You’ll also unlock a new twist: collectible Chaos Emerald superpowers. These come in handy for trickier platforming segments, and for level-ending boss fights, with magical abilities like a rocket-powered jump, a cloning attack allowing for back-up, and more creative combat options. While they are fairly gimmicky, and can be ignored entirely with few consequences, they come in handy during a pinch, and particularly towards the end game.

Read: Super Mario Bros. Wonder Review – A Wonderful World

As you’d expect from a Sonic game, there’s a fair level of challenge in Superstars. In maintaining the classic formula, the game also replicates some of the frustrations with the original games – namely, in its health system, which still grants a one-hit kill if you haven’t collected any golden rings in a stage (or, you’ve lost them repeatedly through tomfoolery).

This provides a fair level of challenge that keeps the action varied. You’ll run and glide your way through stages, feeling the flow of Sonic, Knuckles, Tails, or Amy, and then you’ll put your skills to the test in rigorous boss fights, each punctuating certain stages, pushing you to sit up and focus.

These bosses have a rhythm you’ll need to understand, with their defeat depending on puzzle-like moves. They’ll weave across a stage, you’ll duck and dive, and eventually jump in for a hit – then repeat the process, until you’ve finally eked out a hard-won (and occasionally lucky) victory. Cheap deaths are common – but boss fights are typically short and don’t outwear welcome, even on the third or fourth attempt to pass them.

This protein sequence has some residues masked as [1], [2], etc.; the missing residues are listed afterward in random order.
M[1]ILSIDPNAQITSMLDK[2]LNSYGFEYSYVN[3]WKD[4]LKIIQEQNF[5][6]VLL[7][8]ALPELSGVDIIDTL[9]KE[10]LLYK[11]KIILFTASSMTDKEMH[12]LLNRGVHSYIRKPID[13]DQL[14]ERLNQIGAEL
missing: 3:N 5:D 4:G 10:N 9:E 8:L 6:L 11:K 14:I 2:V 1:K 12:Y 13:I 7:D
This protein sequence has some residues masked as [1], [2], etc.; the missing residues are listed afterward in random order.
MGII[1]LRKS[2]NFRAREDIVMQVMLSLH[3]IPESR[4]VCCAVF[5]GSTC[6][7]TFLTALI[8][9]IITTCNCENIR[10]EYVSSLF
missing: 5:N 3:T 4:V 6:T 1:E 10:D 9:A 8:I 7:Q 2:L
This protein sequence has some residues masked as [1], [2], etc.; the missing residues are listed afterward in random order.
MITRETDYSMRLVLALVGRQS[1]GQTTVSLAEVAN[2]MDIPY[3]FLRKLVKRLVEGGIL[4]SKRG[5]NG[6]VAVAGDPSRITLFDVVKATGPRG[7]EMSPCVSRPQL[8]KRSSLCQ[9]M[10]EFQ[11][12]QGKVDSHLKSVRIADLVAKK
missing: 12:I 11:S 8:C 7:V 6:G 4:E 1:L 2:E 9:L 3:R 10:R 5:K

sonic superstars
Image: Sega / Arzest

Learning lessons

There’s satisfaction in conquering every boss, as each bite-sized challenge provides a space to exercise your skills, to learn new rhythms, and exercise restrain in your approach. Utilising new super powers also allows for some light cheating – combat ‘spice’, if you will – when enemies prove too difficult or frustrating.

Where previous games could feel punishing in their approach, Sonic Superstars feels more open and well-balanced. There are plentiful opportunities for experimenting, and for testing your skills, exploring each crevasse, and venturing into new territory – and also forgiveness when your particular approach doesn’t work out.

In using the original games as a blueprint, and learning distinct lessons from the past, Sonic Superstars stretches the bounds of classic Sonic gameplay. Beyond obvious improvements – to graphics, to character abilities, to having a real overworld – Superstars is not strictly different from 1991’s Sonic the Hedgehog.

It’s perhaps an admission that classics are classic for a reason. After years of innovation and experimentation, Sega, Sonic Team, and Arzest have seemingly discovered that sometimes, there is merit in revisiting the past, and in analysing the beating heart at its centre. Sonic the Hedgehog made its protagonist an absolute star – one that has endured across multiple decades.

In riffing on this classic game’s core mechanics, its clever design choices, its lively graphics, and its sense of pure fun, Sonic Superstars has done justice to the franchise’s legacy. Taking a step forwards can also mean taking a step back – and in this approach, Sonic Superstars leaves a lasting mark.

Four stars: ★★★★

Sonic Superstars
PlayStation 4, PlayStation 5, Xbox One, Xbox Series X/S, Nintendo Switch, PC
Developer: Arzest, Sonic Team
Publisher: Sega
Release Date: 17 October 2023

A PlayStation 5 copy of Sonic Superstars was provided and played for the purposes of this review. GamesHub reviews are scored on a five-point scale. GamesHub has affiliate partnerships. These do not influence editorial content. GamesHub may earn a small percentage of commission for products purchased via affiliate links.

Leah J. Williams is a gaming and entertainment journalist who's spent years writing about the games industry, her love for The Sims 2 on Nintendo DS and every piece of weird history she knows. You can find her tweeting @legenette most days.